SP: Joe Saunders, Diamondbacks.
Thanks to a 4.50 ERA in mid-June, Saunders wasn't on many fantasy radars as a possible pickup. Yet in his last eight outings, Saunders has posted a 2.10 ERA in 55.2 innings of work. He won't contribute to your team's strikeout total (4.89 K/9 rate), but Saunders goes late enough into games where he'll give you a chance for the W.
RP: Aroldis Chapman, Reds.
Chapman has a scoreless streak of 9.2 innings and has allowed an earned run in only one of his past 15 appearances. Since the beginning of July, the Cuban Missile has 27 strikeouts in 16.1 innings with a 1.10 ERA. With the Reds continuing to fall out of the NL Central race, closer Francisco Cordero could be dealt before September. Keep an eye on Chapman, especially in keeper leagues, where the Cincinnati left-hander could be valuable as a fireman or starter next season.
C: Matt Wieters, Orioles.
Wieters hasn't been lighting the world on fire, as his average has steadily declined since the end of May. Wieters is currently in the midst of a 4-for-39 slump and hasn't driven in a run since July 19. For owners holding out hope, Wieters has cut down on his strikeouts (15.5 percent after posting rates of 22.3 and 18.7 in his first two seasons) and his BABIP of .278 leaves room for improvement.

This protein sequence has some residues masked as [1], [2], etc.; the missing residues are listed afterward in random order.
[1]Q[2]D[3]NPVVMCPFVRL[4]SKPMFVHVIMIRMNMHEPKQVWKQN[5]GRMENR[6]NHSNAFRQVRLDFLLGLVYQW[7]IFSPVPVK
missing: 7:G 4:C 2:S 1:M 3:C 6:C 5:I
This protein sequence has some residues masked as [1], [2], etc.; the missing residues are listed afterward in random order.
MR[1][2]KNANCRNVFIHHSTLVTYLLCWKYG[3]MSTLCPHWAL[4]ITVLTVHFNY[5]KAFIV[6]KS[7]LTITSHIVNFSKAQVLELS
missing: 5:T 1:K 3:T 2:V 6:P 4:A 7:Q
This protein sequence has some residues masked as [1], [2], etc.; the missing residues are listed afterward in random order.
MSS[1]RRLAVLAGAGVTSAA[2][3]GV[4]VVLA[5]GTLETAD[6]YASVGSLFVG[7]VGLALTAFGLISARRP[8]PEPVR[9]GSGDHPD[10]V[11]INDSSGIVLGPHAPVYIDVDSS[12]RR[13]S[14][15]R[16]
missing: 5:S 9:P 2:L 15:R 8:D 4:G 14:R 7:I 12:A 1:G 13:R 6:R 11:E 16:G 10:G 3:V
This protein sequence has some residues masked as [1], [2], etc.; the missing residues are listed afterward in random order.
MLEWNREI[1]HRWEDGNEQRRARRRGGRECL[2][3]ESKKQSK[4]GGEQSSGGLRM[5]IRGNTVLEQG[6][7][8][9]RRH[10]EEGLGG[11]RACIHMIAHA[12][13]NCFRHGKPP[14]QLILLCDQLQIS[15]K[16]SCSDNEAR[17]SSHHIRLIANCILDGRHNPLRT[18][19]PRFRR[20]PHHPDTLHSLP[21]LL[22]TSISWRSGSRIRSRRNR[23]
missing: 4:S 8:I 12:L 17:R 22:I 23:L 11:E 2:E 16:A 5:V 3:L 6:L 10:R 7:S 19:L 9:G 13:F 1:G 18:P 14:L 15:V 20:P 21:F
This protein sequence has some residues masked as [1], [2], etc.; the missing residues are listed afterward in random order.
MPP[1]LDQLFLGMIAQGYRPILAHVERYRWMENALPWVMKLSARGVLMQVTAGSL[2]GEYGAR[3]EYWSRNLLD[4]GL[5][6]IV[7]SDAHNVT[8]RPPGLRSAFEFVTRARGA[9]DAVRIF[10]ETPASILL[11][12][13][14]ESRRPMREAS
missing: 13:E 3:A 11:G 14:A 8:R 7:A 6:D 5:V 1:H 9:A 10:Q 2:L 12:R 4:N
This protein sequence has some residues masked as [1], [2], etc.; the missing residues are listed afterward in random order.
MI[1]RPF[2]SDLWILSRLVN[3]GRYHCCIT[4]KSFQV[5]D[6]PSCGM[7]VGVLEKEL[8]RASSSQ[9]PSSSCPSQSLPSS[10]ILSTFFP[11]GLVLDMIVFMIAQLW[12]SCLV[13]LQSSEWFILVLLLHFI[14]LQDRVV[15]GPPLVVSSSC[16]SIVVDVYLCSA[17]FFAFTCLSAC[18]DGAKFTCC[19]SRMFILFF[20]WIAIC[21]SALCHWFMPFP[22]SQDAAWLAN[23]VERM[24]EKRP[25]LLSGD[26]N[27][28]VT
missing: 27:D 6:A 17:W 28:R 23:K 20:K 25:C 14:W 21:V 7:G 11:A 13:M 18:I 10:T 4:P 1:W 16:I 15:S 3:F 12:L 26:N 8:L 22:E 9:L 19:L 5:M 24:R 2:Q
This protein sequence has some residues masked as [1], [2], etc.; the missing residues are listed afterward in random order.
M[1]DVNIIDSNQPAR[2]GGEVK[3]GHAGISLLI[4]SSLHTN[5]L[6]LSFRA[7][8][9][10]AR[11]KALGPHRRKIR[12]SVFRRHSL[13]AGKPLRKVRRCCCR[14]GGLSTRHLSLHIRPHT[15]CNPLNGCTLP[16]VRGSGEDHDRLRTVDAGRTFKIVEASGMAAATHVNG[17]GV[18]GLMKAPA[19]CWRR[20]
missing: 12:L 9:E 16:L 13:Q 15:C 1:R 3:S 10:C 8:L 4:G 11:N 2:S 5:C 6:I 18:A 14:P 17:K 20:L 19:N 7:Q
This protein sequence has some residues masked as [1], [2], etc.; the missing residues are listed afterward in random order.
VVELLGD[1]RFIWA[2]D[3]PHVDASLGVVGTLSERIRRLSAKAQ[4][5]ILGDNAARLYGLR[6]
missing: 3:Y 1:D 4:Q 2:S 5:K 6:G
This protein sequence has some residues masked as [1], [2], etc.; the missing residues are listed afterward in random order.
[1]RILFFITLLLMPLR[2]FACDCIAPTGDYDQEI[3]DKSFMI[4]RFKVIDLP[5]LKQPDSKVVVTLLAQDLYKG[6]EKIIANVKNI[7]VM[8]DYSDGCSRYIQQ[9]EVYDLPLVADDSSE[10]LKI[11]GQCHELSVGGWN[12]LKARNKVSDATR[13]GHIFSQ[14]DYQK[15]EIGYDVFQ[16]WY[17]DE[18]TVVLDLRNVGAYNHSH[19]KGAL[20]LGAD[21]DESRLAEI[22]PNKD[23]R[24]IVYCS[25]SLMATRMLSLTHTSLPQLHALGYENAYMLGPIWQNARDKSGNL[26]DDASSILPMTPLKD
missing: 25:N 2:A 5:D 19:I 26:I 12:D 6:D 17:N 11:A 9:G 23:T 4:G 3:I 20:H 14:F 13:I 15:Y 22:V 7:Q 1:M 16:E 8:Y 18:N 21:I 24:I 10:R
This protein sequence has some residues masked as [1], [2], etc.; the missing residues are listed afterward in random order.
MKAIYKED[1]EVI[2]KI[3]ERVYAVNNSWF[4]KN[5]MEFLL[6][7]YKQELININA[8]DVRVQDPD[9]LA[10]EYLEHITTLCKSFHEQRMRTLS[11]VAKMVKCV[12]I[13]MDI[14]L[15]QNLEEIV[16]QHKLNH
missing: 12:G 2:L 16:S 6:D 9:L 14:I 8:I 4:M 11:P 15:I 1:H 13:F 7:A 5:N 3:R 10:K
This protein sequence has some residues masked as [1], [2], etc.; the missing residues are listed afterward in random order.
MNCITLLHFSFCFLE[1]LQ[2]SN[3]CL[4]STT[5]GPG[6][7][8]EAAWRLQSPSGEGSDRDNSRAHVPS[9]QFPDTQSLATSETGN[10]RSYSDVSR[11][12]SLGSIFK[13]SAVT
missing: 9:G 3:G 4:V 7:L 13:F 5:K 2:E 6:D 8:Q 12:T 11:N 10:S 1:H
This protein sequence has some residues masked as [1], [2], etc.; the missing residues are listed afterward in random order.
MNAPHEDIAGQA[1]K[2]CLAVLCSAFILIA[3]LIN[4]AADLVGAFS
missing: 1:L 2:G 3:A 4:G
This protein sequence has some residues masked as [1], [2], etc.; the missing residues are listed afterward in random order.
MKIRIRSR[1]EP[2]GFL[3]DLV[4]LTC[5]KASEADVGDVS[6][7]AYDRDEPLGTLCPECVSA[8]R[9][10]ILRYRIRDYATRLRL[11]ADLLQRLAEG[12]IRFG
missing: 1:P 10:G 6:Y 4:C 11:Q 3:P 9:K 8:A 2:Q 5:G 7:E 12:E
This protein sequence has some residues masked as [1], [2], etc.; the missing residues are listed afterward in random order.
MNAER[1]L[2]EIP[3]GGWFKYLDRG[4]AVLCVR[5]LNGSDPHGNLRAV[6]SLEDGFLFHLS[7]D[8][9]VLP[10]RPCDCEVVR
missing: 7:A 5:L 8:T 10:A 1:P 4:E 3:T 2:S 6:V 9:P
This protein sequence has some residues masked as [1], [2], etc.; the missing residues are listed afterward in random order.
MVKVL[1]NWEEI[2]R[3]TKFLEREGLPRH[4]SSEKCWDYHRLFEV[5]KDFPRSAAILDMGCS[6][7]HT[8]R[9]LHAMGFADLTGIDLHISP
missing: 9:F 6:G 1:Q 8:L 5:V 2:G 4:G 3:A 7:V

1B: Adam Lind, Blue Jays.
Lind's average continues to free fall. Since a 2-for-4 day on July 3 brought Lind to .310 on the season, his average has dropped to its current mark of .273. Until he smacked a single in the first inning of Thursday's affair against Tampa, Lind was hitless in his previous 20 at bats. Unless he strings together a few impressive games, keep Lind on the bench.
2B: Ian Kinsler, Rangers.
Kinsler has just one hit in his last 26 at bats, lowering his average to .241 on the season. Kinsler does have 16 jacks on the year, but it doesn't appear he will be replicating his 31-homer output from 2009.
3B: Evan Longoria, Rays.
The three-time All-Star finished July under the Mendoza Line with a .198 mark on the month, albeit with a .348 OBP. Longoria didn't start off August on better terms, going 0-for-8 in the first two games against Toronto. Longoria's .233 BABIP suggests some tough luck, and hopefully that tide begins to turn. With little pop at the position, continuing to start Longoria is understandable. However, if better options are available, consider giving him a week or two on your bench until he awakes from his slumber.
SS: J.J. Hardy, Orioles.